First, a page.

Health Systems and Policy Research

  • ISSN: 2254-9137
  • Journal h-index: 10
  • Journal CiteScore: 1.70
  • Journal Impact Factor: 1.84
  • Average acceptance to publication time (5-7 days)
  • Average article processing time (30-45 days) Less than 5 volumes 30 days
    8 - 9 volumes 40 days
    10 and more volumes 45 days
Awards Nomination 20+ Million Readerbase
Indexed In
  • China National Knowledge Infrastructure (CNKI)
  • Cosmos IF
  • Scimago
  • Directory of Research Journal Indexing (DRJI)
  • OCLC- WorldCat
  • Publons
  • Geneva Foundation for Medical Education and Research
  • Euro Pub
  • Google Scholar
  • J-Gate
  • International Committee of Medical Journal Editors (ICMJE)
Share This Page


Rural Inflammatory Bowel Disease Care in Australia: Disease Outcomes and Perceived Barriers to Optimal Care

Bennett AL, Wichmann M, Chi JK, Andrews JM and Bampton PA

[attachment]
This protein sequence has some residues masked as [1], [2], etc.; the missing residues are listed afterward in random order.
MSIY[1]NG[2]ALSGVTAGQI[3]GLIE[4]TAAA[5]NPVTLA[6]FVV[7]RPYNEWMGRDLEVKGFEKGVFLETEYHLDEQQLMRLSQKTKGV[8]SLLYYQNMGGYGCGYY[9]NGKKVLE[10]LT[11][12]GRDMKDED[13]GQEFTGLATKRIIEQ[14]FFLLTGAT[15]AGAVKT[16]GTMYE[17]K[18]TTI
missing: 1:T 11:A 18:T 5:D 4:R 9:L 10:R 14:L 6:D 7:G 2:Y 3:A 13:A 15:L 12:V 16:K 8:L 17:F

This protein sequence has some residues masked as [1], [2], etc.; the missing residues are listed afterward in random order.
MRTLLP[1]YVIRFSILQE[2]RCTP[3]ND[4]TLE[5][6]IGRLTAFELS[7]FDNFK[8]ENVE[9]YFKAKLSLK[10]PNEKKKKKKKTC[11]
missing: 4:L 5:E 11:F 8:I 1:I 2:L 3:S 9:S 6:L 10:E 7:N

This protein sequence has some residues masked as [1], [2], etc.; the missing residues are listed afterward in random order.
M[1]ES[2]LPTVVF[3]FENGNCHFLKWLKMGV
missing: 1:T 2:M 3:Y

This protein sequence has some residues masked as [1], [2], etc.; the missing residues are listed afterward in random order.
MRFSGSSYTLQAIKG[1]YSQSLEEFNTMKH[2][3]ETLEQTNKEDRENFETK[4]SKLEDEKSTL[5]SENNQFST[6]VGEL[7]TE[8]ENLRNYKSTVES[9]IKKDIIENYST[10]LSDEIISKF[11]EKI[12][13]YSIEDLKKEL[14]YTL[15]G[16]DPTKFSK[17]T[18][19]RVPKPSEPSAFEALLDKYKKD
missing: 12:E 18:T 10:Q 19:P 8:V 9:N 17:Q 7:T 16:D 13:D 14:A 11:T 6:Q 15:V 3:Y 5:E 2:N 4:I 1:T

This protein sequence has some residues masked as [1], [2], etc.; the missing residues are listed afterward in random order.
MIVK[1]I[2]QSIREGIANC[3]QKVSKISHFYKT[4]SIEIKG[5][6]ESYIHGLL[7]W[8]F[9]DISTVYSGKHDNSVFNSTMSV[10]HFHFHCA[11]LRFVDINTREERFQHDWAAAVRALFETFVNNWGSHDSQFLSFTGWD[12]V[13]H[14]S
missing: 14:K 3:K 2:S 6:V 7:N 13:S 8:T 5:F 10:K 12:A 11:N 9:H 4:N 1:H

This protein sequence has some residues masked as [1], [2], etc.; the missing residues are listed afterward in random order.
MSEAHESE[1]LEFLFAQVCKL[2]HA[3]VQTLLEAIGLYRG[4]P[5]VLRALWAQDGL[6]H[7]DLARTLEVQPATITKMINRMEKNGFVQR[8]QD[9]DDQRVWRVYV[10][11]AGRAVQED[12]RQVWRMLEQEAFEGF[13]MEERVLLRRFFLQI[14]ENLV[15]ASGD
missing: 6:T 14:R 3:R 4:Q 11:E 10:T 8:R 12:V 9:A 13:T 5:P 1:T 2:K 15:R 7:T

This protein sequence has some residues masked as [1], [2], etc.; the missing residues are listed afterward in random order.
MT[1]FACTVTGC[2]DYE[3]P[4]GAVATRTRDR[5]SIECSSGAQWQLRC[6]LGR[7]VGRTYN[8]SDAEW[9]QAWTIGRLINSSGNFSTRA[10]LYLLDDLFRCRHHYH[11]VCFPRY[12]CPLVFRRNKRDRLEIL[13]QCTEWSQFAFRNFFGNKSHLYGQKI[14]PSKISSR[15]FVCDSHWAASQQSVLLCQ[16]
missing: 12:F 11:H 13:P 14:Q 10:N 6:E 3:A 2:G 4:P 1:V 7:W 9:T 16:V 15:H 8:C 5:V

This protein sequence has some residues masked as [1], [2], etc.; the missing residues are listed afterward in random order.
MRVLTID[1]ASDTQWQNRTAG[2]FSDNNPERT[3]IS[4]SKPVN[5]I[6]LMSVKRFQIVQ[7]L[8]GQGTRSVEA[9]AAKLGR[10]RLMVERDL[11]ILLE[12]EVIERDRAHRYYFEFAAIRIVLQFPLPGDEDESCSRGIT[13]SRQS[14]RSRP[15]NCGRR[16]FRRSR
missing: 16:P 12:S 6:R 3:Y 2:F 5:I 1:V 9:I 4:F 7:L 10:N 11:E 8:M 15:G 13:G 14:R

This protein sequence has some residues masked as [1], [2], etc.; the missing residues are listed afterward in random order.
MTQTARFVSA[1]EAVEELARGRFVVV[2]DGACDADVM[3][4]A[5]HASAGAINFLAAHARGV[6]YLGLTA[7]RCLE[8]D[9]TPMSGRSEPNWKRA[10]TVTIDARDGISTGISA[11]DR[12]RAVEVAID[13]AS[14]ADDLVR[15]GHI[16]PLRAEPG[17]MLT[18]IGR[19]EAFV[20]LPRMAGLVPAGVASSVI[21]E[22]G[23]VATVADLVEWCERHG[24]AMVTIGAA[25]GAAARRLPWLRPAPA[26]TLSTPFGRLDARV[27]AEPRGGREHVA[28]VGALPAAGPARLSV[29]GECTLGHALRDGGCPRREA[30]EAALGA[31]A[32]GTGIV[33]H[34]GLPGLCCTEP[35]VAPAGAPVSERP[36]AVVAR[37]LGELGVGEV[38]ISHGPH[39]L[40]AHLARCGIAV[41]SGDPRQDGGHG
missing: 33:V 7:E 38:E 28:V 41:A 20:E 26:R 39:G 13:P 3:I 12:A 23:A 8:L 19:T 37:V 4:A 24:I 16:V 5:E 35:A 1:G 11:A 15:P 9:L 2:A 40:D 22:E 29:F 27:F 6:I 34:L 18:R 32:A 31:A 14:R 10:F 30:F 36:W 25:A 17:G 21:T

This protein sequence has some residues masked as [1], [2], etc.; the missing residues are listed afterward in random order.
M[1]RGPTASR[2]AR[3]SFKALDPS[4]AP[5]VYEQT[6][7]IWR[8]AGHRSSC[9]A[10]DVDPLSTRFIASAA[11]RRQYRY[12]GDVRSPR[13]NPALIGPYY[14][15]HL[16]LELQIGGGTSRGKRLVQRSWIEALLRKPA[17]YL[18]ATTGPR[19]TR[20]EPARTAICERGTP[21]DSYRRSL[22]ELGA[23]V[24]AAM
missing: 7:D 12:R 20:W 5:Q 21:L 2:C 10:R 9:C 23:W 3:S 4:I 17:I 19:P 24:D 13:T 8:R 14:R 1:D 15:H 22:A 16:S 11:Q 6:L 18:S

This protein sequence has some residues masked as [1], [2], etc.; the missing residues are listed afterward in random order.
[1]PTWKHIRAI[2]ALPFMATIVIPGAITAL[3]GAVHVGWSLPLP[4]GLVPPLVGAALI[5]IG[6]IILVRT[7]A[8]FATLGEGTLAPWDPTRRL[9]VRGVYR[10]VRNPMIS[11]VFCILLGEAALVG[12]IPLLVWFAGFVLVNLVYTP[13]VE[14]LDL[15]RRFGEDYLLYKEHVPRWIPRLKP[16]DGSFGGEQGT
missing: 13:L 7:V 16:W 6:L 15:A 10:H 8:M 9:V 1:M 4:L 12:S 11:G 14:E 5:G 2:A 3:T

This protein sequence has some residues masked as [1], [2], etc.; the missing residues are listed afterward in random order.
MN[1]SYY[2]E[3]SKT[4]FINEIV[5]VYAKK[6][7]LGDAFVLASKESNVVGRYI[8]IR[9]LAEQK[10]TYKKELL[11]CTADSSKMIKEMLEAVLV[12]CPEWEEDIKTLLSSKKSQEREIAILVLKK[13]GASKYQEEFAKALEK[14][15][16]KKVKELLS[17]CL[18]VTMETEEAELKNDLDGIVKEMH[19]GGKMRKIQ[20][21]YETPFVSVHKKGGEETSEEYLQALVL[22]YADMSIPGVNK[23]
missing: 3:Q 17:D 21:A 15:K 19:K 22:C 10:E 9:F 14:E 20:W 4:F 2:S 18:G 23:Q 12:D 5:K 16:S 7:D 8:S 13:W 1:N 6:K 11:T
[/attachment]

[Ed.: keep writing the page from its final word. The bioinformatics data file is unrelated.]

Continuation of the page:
Background: This study aimed to describe and compare disease outcomes in rural patients with Inflammatory Bowel Disease (IBD), review perspectives regarding barriers to optimal rural IBD care and define non-gastroenterologist healthcare practitioners’ exposure to and knowledge of IBD. Method and Materials: Rural patients who had previously completed an IBD questionnaire were identified from a tertiary hospital IBD database and matched for disease, age and gender to metropolitan patients from this same database. A further rural IBD cohort was identified from a rural general practice database in Mount Gambier, South Australia. These patients were invited to complete the same IBD questionnaire relating to disease characteristics and a further questionnaire relating to perceived barriers to optimal care. A questionnaire was also sent to rural healthcare practitioners seeking perspectives on IBD practice, knowledge of IBD management and perceived barriers to care for rural IBD patients. Results: No statistically significant difference was found between rural and metropolitan IBD patients identified on the database. Thirty-three Mount Gambier rural patients returned questionnaires (response rate 30%). No significant difference was found between the Mount Gambier rural cohort and the IBD database metropolitan cohort for the majority of disease complications and outcomes; however variance in medication use and access to imaging was found. A total of 233 healthcare practitioners completed questionnaires (response rate 21%). The majority of rural practitioners felt comfortable with managing IBD, yet 80% of general practitioners felt uncomfortable using immunomodulators. Disease knowledge using a validated tool appeared satisfactory. Teleconferencing and information sessions were suggested as possible interventions to overcome the identified barriers. Conclusion: No statistically significant differences in the rate of patient reported disease complications were found. A variance of practice with respect to methotrexate, iron replacement and hydrocortisone therapy and use of MRI was noted. Descriptive data regarding perceived barriers in addition to these findings will help guide future interventions to enable equality of care for patients with IBD living in regional and remote locations.